Morocco South Sahara Discovery

Icon | Big Five ToursExplore the medinas and souks of Marrakech, the heartbeat of Morocco and a fascinating blend that is part Berber, part Arab and, part African. Savor mint tea and a delightful Berber bread with a local family and learn something about their way of living. Take time for a hike and a special encounter into the Berber way of life. Travel through picturesque villages and visit the small town of Erfoud on the edge of the desert.  Enjoy miles of beaches between the waters of the Atlantic and the sands of the Sahara.


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Enrichment Series




Price starts at $700 Land per person, per day, double occupancy.



Tour Highlights/Full Description

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  • Explore the medinas and souks of Marrakech, the heartbeat of Morocco and a fascinating blend that is part Berber, part Arab and, part African
  • Savor mint tea and a delightful Berber bread with a local family and learn something about their way of living
  • Travel through picturesque villages, passing travelers going from one village to the next on foot or by mule
  • Visit the small town of Erfoud on the edge of the desert and discover its quarry, where fossils have been discovered.
  • Enjoy miles of beaches between the waters of the Atlantic and the sands of the Sahara, and the opportunity to relax and to participate in water sports

Day 1: Arrival in Marrakech, Morocco
Today, you will arrive at Menara Marrakech airport. Upon landing, you will exit from your plane, walk a few meters and start looking for your Meet and Greet agent who will walk you through customs and immigration. From there, they will take you to the luggage belt (please note that for security reasons, the agent is not allowed to take any of your luggage). You can still ask for a porter to assist you and you can tip him directly. Then, the agent will escort you outside the airport and introduce you to your private guide or master driver.

Marrakech, Pearl of the South, Jewel of the South, The Red City – just a few of the nicknames Marrakech has acquired over the years. The pearl and the jewel symbolize its importance as the center of Morocco, ever since it was a trading and resting place on the crossroads of ancient caravan routes from Timbuktu. “Red City” refers to the distinctive hue of its many brick buildings. Part Berber, part Arab, part African, Marrakech is the heartbeat of Morocco, where palaces and sites of unrivaled refinement sit calmly alongside the snake charmers and Gnaouan drums pulsing constantly from Djemâa el Fna Square, the most exuberant marketplace in the world.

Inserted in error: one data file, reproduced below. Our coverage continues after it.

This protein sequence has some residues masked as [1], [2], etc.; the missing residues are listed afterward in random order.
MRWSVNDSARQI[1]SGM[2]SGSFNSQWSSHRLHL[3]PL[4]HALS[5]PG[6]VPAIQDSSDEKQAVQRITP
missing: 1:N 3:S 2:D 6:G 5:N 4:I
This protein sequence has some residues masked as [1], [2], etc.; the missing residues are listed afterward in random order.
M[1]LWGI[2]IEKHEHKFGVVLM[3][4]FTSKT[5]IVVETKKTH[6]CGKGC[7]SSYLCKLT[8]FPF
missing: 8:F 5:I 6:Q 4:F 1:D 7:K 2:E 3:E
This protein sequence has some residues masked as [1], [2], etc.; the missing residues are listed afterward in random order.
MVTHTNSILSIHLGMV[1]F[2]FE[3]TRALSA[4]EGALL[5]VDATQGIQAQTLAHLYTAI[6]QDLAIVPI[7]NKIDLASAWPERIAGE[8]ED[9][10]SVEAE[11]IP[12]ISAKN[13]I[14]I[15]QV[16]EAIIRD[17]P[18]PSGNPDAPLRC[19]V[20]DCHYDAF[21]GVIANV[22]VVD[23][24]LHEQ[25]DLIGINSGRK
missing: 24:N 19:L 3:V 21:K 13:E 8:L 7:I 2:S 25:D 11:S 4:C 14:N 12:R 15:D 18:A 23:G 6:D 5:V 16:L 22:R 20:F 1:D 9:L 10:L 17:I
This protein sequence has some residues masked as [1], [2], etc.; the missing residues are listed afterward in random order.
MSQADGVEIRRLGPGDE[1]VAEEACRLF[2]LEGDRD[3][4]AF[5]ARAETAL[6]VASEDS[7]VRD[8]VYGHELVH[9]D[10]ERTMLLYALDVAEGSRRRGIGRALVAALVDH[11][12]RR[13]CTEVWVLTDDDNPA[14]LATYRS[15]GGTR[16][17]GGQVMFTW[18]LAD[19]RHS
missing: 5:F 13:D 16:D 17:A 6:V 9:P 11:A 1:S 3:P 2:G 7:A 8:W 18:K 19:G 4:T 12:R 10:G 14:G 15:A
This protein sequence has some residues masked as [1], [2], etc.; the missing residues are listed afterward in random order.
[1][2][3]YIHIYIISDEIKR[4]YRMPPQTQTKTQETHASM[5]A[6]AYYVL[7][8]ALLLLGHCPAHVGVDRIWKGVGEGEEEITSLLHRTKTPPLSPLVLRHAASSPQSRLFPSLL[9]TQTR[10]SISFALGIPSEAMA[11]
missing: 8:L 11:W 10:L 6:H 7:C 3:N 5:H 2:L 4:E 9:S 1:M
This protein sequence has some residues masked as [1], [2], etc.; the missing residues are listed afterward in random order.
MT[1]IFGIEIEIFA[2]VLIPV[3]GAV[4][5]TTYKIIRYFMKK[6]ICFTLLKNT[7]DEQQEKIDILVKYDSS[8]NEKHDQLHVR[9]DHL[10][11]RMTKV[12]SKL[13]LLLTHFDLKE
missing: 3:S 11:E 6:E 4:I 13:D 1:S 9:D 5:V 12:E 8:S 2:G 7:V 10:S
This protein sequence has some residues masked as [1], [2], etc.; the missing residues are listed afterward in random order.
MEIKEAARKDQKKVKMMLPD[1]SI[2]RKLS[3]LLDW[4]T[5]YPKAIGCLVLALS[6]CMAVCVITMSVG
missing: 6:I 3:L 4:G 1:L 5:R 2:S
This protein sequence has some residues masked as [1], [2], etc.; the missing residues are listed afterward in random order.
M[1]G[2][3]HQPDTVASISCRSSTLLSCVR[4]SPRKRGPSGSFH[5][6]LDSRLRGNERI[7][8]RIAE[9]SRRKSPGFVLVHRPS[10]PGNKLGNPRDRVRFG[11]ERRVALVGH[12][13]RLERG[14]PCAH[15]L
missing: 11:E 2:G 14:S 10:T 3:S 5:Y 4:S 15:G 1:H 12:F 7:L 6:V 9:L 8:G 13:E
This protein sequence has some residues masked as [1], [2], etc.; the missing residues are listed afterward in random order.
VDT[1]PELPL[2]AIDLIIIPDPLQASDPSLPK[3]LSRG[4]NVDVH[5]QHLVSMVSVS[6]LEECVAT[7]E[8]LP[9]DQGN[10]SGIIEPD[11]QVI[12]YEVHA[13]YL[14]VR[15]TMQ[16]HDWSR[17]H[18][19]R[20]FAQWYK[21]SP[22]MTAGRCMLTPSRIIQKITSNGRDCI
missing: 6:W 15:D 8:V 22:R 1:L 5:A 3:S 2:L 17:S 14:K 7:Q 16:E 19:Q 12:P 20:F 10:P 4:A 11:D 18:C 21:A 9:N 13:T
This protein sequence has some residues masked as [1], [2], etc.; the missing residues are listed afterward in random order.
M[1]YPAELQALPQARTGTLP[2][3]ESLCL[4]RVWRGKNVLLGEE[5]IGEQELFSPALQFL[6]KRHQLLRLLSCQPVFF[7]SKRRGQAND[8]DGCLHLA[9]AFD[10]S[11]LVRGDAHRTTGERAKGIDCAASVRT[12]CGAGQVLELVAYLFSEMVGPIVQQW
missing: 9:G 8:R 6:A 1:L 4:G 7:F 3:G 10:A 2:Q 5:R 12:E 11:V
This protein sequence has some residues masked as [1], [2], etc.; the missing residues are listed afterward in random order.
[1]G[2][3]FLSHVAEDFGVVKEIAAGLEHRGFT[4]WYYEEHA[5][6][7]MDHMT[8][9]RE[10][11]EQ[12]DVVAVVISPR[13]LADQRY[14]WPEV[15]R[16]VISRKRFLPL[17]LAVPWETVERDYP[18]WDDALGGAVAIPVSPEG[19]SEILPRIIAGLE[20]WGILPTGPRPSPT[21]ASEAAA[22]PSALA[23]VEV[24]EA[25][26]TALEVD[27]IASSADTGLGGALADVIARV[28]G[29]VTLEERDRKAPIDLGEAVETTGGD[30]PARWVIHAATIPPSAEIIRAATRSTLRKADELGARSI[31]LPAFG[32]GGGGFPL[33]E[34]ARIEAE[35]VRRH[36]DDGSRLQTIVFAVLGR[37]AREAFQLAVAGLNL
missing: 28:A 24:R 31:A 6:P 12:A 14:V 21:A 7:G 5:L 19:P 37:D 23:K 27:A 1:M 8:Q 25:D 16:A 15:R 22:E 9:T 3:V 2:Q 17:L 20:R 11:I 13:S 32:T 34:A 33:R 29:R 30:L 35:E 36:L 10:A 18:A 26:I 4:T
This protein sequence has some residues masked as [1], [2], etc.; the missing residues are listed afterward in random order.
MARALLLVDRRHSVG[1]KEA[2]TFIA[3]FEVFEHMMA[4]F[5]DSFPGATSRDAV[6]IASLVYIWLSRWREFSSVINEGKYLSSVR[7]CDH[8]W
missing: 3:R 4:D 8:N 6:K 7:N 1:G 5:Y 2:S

Virtually unchanged since the Middle Ages, Marrakech’s solid ramparts encircle and protect its mysterious medina, which hides sultans’ palaces, the ornate mansions of rich merchants and some of the most colorful bazaars in the Arab world. Late in the afternoon, locals and tourists crowd the Djemâa el Fna to hear storytellers and musicians perform, be wooed by herbalists and acrobats and watch smoke rise from the outdoor food stalls as vendors whip up a wide array of fried fish, meats, salads and Moroccan delicacies, such as lamb or beef stewed in an earthenware pot and left in hot ashes all day.

In the afternoon, you are met in your hotel lobby to begin an orientation tour in the old medina, stroll through the Souks to explore various shops of Djallaba, Spices, Moroccan suites, and antique items, followed by a sunset stop by UNESCO World Heritage Jamaa el Fna Square, then stop by a henna tattoo maker who will take care of your henna tattoo. Henna is a type of plant that grows in the Mediterranean area. The leaves of the henna plant are ground to form a fine powder, which is then mixed with water to create a thick mud-like paste. Artists use a brush, stick, or fine plastic nozzle to apply the paste to the skin, creating intricate patterns and designs on various parts of the body. It is common to drizzle a mixture of sugar with either lemon or lime juice over the completed design to help seal the pattern and enhance the color. Some people wrap plastic film around the design for a few hours to encourage longevity. The paste hardens and eventually cracks and falls away from the skin, leaving behind the colorful pattern on the skin. Henna designs can last for several weeks. In Morocco, it is most common for people to decorate their hands and feet with henna. Afterward on a terrace of a café where you can relax while sipping a glass of tea and overlooking the Mosque Koutoubia. La Sultana Marrakech – Prestige Deluxe Room

Day 2: Marrakech
Marrakech – Pearl of the South, Jewel of the South, The Red City, just a few of the nicknames Marrakech has acquired over the years – is a former imperial city and one of the most popular cities for tourists in the Maghreb.  With plenty of things to do and see in both the medieval and modern parts of town, Marrakech is the most captivating city of all Morocco.